The former president warned US auto workers that striking wouldn’t be in their best interest.

“The autoworkers will not have any jobs, Kristen, because all of these cars are going to be made in China. The electric cars, automatically, are going to be made in China,” Trump told NBC News’ Kristen Welker in September.

Trump specifically criticized UAW President Shawn Fain saying he wasn’t “doing a good job representing his union.”

Furthermore, Trump urged UAW members to stop paying their union dues.

“You should not pay your dues because they’re selling you to hell. You’re going to be going to hell. You’re not going to have any jobs. All those cars are going to be made in China,” he said.

As of Nov. 2023, President Biden’s Inflation Reduction Act has driven $92 billion in investment into the electric vehicle sector in the United States, and has created 84,000 manufacturing jobs.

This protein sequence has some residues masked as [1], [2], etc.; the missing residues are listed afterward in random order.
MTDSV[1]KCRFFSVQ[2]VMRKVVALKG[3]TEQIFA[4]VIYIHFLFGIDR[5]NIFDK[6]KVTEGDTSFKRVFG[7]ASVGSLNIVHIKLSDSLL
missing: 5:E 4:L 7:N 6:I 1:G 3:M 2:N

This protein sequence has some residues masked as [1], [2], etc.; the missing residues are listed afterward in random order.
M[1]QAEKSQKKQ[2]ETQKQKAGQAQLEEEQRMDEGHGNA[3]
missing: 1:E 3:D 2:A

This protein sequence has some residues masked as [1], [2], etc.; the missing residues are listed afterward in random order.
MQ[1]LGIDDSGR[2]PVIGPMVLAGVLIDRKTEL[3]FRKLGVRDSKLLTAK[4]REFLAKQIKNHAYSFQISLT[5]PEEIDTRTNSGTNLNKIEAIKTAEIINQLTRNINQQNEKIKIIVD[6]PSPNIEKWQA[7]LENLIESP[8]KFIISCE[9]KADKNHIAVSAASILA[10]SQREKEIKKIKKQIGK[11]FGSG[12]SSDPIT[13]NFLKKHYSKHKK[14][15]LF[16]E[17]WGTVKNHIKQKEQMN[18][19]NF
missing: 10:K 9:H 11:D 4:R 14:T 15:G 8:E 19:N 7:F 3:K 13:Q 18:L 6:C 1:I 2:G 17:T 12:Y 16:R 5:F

The UAW ratified new contracts with Ford and Stellantis in Nov. 2023; the companies agreed to end the wage system that was used to pay certain workers less, and agreed in principle to bring new EV battery plants into the national union contract. The companies also agreed to raise pay for top-scale assembly plant workers, who also received immediate 11% raises. They will earn roughly $42 an hour when the contracts expire in April 2028. A similar deal was reached with General Motors.

Fain, president of one of the largest labor unions in the United States, contrasted President Joe Biden and Donald Trump in an exclusive interview with The Nation last month.

“There’s a huge contrast between these two candidates,” he said. “One stands with working-class people, and one represents the billionaire class—and is a member of the billionaire class— and doesn’t give a damn about working-class people.”